Their beliefs differ, as do their levels of giving and how they choose to give.
On the spectrum of philanthropy, some gifts are modest. Others are major.
Yet, no gift is too small. This is a point made regularly by United Way’s leaders who recognize the work of their organization frequently relies on two basics: volunteers who give their time and donors who give from their paychecks. In many cases, community-minded supporters give both.
We were reminded of these truths in the recent annual banquet of United Way, a festive gathering that brought together hundreds of followers in a setting that has become iconic to United Way support; that is, the beautiful Professional Development Center at Life Care Centers of America.
In Wednesday’s edition of this newspaper, we spoke to the caliber of volunteerism and the consistency of giving that so often epitomize the recipient of United Way’s annual William F. Johnson Sr. Community Service Award. That distinction for 2013 went to Dr. Rodney Fitzgerald, a longtime United Way advocate who served as campaign co-chair for the most recent fundraising drive.
But what about the reasons that people give to such an impactful organization like United Way, whether their donations are gifts of time or money? Why is it important to them? And what is the lure that keeps them coming back to help again and again?
These questions were answered in three knowing comments, and sets of comments, that were made or alluded to during the recent United Way celebration.
First, let us refer to a quote inscribed on the plaque of appreciation presented by United Way President and CEO Matt Ryerson to Cleveland civic leader Art Rhodes who had stepped in to accept the nonprofit’s board chairman role in midyear, and who led another successful United Way campaign with drive co-chairs Don Lorton and Fitzgerald.
The stirring quote is attributed to a familiar name, face and voice, children’s television host “Mr. Rogers.” The inspiring thought reads, “We live in a world in which we need to share responsibility. It is easy to say it is not my child, not my community, not my world, not my problem. Then there are those who see the need, and respond. I consider those people my heroes.”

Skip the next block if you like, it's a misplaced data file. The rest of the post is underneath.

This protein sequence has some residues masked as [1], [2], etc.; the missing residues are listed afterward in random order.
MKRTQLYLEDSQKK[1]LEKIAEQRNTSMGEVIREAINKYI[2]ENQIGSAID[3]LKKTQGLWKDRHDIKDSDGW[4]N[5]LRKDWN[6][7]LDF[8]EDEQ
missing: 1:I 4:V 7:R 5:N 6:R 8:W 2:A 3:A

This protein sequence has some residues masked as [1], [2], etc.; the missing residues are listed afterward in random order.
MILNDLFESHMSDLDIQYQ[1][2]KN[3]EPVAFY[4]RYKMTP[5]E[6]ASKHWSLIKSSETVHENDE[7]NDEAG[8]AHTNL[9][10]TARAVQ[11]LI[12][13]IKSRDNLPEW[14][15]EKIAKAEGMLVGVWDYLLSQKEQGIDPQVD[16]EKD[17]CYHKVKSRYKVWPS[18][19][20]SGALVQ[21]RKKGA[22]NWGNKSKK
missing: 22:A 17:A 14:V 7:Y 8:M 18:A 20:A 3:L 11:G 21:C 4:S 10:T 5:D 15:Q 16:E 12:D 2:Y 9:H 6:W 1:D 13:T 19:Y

Second, let us borrow from the words of Ryerson himself. In speaking to a banquet hall packed with everyday heroes, the United Way leader stressed, “It is because of you we are able to accomplish all we accomplish. It is because of you that we do the things we do.” And later, he said of the significance of United Way’s team approach, “It is important because it has an impact. It does great things in the community. It shifts the culture in how we serve and who we serve.”
Third, incoming United Way board chair Tanya Mazzolini urged her listeners to reflect on their childhood and to remember the superpowers they dreamed of having as kids. Those ambitions were born of the same desire to make a difference in the lives of others, just as they are as adults today: “... I continue to be captivated by the idea that anyone can make a difference; that anyone can change someone’s life.”
She drove the inspiring point home by adding, “You are a hero to someone and you do have a power: to give, to advocate and to empower. The real question is how will you use your superpower?”
In all three instances — the analogies by Mr. Rogers, Ryerson and Mazzolini — “hero” served as a shared theme, either directly or indirectly.
Such a title is fitting because in the hearts of those whose lives are changed, it is the outreach of others that has made it possible. They are the difference makers. Their actions are heroic, yet we know of none who would accept the label of hero.
In closing, Mazzolini encouraged her United Way supporters in the coming year “... to jump in with both feet, because we need each other.”
It’s a simple formula. People need heroes. Heroes need a cause. Most communities have both.
Cleveland is one such community.